Role of IT in Customer Retention and Customer Life Cycle Management
The digital customer is different! With internet and smart phones becoming an integral part of life, there are various stimuli on TV channels or social media which start to create a latent need for products in the minds of customers. Unlike customers of the past, today’s buyers prefer to be informed about the product before they go to purchase – or better still, close the transaction on the net with hardly any human contact. With exponential growth expected in mobility and the consequent demand for smart phones and the ubiquitous availability of internet at cheaper rates, this trend is likely to get further reinforced, and may quickly become the norm.
The conventional business environment saw traditional methods used to understand the customer such as surveys through personal or group contacts with experienced “interpreters” slicing and dicing insights gathered in specific ways, which served to align brand and product strategies with these inputs. Hence, as a corollary, situations affecting the outcomes are somewhat dated by the time any decisions are taken. Further, decision making is largely dependent on expert interpretation of a sample size which, by default, may exclude exceptions or possible emerging trends which cannot be definitively extrapolated. Organizations cannot ignore the new digital customer wherein the journey to buy a product actually starts much earlier than he/ she visits the store. The visit to the store is merely to transact, execution of which culminates the purchase process. The moot questions to be answered here are “Are you available when the customer thinks of your products”, “Can you seamlessly provide answers to his/her questions”, “Can you connect and convert your customers each time they indicate the need” and more importantly “Can you hear the ‘digital’ voice of your customers?”
Welcome to the digital world where two big constraints are taken away. One, there is hardly any time lag for processing of data thus making the results extremely contextual. Two, we can look at the ENTIRE data set and strive to interpret every single response from the customer. Taking a sample and analyzing and validating hypothesis/results is giving way to find similarities and associations between customer segments and across situations, geographies and events in newer ways that can be imagined. Placing that brand at the checkout counters, whenever the warning for thunderstorms was raised, increased sales by 20 percent. Data and co-relations are driving results and not the other way around.
Over the last five years or so, storage costs have declined while processing power has increased manifold. This combination is changing the game for understanding and managing customers over their life cycle while opening up limitless possibilities in harnessing this data for the “next big idea” – something every organization will need to inevitably do simply to survive in this new world. Today, Big Data is a really good proxy for occurrences; correlations offered by Big Data help us capture the present and predict the future. This could also be extended in identifying the correlation of customer service which is especially true in the white goods industry where Customer Life Cycles extend far beyond the instant buying decision and nurturing relationships are clearly co-related with the strength of the brand for the next purchase or the possibilities of value added offerings.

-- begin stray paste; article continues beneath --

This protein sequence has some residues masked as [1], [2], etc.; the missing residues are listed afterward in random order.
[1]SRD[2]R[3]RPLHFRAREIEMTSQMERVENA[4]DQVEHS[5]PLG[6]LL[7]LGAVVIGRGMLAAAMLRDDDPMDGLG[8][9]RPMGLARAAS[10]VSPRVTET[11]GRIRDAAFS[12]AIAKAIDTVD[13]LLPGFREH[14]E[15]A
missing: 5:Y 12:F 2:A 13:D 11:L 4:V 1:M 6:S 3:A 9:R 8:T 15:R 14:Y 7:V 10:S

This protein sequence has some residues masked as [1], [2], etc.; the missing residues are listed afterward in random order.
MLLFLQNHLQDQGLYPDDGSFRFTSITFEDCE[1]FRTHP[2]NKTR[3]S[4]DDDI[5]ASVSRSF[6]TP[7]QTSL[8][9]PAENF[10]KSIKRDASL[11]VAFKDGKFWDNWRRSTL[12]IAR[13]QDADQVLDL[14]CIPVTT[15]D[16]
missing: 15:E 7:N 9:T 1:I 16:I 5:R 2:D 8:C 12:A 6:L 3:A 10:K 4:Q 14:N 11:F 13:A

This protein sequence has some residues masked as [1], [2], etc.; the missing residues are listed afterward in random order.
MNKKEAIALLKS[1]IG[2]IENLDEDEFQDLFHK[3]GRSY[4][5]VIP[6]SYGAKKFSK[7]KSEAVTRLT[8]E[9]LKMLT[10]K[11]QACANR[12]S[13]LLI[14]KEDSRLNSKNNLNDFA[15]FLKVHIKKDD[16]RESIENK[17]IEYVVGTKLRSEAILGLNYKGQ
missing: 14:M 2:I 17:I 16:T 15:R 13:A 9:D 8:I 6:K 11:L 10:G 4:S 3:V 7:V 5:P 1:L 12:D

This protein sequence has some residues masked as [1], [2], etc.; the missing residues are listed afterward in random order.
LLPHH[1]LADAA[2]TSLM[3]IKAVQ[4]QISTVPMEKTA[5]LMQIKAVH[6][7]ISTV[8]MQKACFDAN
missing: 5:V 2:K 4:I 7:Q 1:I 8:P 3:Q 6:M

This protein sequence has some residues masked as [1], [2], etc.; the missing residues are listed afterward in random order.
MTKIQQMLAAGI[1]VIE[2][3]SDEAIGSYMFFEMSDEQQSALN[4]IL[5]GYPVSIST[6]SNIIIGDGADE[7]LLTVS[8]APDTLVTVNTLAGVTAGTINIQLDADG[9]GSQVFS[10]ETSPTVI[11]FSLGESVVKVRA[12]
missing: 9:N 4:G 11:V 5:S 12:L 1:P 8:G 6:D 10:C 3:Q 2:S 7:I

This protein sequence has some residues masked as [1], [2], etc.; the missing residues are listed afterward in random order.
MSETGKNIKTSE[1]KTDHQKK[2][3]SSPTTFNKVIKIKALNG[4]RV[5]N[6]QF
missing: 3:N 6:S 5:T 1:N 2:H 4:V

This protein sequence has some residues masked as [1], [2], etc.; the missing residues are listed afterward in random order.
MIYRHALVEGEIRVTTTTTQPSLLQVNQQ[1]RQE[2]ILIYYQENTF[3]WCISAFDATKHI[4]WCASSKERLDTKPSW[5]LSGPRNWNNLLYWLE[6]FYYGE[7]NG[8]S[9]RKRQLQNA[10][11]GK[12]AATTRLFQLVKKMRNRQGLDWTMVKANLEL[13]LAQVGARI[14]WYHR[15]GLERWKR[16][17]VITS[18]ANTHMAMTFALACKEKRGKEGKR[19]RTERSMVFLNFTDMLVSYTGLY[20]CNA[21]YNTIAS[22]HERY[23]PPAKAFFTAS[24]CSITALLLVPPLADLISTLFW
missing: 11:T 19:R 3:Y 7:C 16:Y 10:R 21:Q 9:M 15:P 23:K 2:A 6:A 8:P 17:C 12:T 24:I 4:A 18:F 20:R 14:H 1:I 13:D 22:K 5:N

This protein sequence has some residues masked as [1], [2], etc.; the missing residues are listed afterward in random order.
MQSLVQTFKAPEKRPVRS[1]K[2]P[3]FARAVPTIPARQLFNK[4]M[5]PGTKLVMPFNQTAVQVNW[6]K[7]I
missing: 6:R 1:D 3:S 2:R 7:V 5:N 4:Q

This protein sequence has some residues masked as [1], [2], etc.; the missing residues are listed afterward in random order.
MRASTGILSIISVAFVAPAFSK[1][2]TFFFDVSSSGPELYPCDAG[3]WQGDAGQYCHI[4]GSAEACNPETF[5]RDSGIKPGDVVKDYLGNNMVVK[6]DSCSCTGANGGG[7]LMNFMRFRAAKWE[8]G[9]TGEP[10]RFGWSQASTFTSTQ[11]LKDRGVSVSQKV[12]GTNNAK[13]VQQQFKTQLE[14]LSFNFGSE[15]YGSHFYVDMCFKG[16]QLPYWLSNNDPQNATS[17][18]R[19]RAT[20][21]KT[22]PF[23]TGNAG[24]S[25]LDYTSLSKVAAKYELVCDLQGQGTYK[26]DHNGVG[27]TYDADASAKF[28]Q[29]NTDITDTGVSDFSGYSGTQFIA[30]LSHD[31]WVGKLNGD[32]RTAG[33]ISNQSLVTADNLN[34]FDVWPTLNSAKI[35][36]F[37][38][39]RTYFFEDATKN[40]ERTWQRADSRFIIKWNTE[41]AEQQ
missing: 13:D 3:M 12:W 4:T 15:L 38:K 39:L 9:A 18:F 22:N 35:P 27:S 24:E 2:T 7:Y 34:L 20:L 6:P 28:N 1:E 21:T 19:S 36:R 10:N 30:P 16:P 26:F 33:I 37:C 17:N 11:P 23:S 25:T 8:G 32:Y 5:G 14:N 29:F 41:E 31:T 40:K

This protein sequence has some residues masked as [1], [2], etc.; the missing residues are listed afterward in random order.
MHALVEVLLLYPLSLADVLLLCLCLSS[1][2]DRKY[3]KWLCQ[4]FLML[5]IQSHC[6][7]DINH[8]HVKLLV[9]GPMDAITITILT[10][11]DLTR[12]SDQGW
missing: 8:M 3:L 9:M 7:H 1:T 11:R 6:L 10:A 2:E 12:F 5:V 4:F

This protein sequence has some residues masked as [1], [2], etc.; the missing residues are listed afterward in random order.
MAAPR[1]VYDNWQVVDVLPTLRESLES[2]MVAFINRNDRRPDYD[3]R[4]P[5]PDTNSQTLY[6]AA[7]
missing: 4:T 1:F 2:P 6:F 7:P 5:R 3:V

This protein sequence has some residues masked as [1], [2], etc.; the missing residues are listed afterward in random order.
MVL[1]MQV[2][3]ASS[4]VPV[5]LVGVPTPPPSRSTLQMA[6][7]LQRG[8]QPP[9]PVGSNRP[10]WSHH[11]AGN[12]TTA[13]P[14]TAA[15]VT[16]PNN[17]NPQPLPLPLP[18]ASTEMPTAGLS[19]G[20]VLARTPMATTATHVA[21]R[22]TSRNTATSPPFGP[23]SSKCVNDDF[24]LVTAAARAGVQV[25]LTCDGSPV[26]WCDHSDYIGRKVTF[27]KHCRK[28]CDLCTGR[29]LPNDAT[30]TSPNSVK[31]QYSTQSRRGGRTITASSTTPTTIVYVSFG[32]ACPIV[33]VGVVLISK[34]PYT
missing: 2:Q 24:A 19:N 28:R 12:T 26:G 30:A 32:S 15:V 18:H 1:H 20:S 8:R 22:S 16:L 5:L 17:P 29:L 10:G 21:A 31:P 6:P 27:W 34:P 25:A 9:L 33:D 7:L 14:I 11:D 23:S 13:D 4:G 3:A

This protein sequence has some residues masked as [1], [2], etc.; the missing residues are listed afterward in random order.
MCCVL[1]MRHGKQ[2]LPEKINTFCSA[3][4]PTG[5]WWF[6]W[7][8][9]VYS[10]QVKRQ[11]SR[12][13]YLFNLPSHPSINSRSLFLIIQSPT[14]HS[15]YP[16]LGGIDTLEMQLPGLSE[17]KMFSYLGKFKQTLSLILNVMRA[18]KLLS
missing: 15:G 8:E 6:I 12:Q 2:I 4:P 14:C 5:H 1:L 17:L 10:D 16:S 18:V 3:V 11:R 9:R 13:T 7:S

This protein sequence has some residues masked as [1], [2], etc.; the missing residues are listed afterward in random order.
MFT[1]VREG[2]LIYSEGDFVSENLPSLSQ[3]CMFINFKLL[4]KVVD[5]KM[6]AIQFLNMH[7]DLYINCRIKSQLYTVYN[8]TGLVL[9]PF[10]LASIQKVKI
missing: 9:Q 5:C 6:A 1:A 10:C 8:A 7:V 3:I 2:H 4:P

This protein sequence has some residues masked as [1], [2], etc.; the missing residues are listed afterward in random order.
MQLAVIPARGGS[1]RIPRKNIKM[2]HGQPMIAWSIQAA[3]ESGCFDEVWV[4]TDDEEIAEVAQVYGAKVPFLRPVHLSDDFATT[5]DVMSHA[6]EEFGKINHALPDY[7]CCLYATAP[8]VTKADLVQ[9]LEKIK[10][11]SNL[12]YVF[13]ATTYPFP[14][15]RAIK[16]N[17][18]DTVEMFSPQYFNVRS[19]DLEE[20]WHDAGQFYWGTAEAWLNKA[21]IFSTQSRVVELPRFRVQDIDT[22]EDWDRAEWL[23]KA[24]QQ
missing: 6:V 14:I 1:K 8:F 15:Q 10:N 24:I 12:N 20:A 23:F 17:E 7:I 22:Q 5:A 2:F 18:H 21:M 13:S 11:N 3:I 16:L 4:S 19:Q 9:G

Traditional organizations develop expertise in IT Shared Services at various geographical levels to sustain and support traditional ways of working, But the ‘new world’ will require very different ways of collaborating with the “fringes” of an organization so that digital strategies connect across functions in order that Customer Insights (and its translation into strategy) becomes a case of Commercial Differentiation and not just a tick- in- the- box of applying the latest jargon in Technology while continuing with traditional methods of operation. In the emerging world of technology, words, locations and relationships are all connected nuggets of data - making digitization passé and “Datafication” the new normal of recognizing the digital customer. This heads-up to the organization can be a great lever for being proactive in engaging the customer and is arguably the biggest opportunity that Big Data can provide today.
Organizations that are serious about jumping onto the digital bandwagon and harnessing the power of Big Data need to combine the expertise of IT with the knowledge of Customer Insights and connect with the customer through all stages of the product lifecycle. Digital-savvy resources in Marketing need to be exposed to the complex constraints of IT while Marketing- savvy IT professionals need to possess the ability to spot business opportunities that new technologies can offer. This can happen only when IT folks truly understand the nuances of customer behavior and their relationships with brands. This collaboration may create a new Digital Organization where IT teams become the catalysts for Digital Transformations, which is now long overdue. The Digital Roadmap with Technology and Customer at the core will be the key differentiation in the future and the organizations that recognize this faster will be the ones that get off with a head start.